The data on the primary resistance to SNT or HS of the seeds of 10 wheat genotypes multiplied in Ukraine or Moldova are presented in Figure 3. We considered that the genotypes, whose seeds after exposure to SNT or HS germinated up to 50%, between 50 and 70%, and more than 70%, can be divided into groups with low, medium, or high resistance SNT or HS. The data presented in Figure 3 shows that the seeds of genotypes 466, 542, 111, 1108, Samurai, and Arctis, after cultivation in Ukraine, were characterized with low resistance; those of the genotypes 517 and 1087—with medium resistance, and seeds of genotypes 21 and Toulouse—showed high resistance to SNT action. After multiplication in Moldova, the seeds of all genotypes, except those of the variety Toulouse, with medium resistance to SNT, have shown low resistance to SNT. In contrast, except for seeds of lines 21, 542, and 111 with a low resistance to HS, the multiplied in Moldova seeds of the other seven genotypes showed medium or high resistance to HS. Among them, the seeds of lines 466 and 1087, varieties Samurai and Toulouse, obtained from the plants grown in Moldova, showed relatively high resistance to HS. After cultivation in Moldova, the correlation coefficient between the resistance of the genotypes seeds to HS and SNT reached a value of 0.434. We mention that the correlation coefficient of the resistance to SNT of the seeds obtained from the plants cultivated in Moldova and Ukraine was equal to 0.481 when the respective correlation of the seed’s resistance to HS was negative to 0.314. Thus, the resistance to SNT of seeds obtained from plants grown in Moldova was lower than those multiplied in Ukraine. Nevertheless, the positive values of the correlation coefficients of resistance to SNT of seeds grown in Ukraine and Moldova suggest that a tendency towards a decrease in resistance to SNT of propagated in Moldova seeds were manifested concomitantly in most genotypes. The negative correlation coefficient between the HS resistance of the seeds multiplied in Ukraine and Moldova suggests the opposite direction of changing the HS resistance of seeds obtained from plants grown in Moldova compared to those of the seeds multiplied in Ukraine. For example, the seeds HS resistance of the lines 542, 111, and the variety Toulouse was higher for propagated in Ukraine seeds, when the resistance of the seed of the genotypes Samurai, Arctis, and 1087, on the contrary, was higher in the case of their multiplication in Moldova.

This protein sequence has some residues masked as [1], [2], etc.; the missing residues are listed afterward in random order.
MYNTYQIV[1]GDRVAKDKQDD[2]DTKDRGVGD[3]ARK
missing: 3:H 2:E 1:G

Figure 3.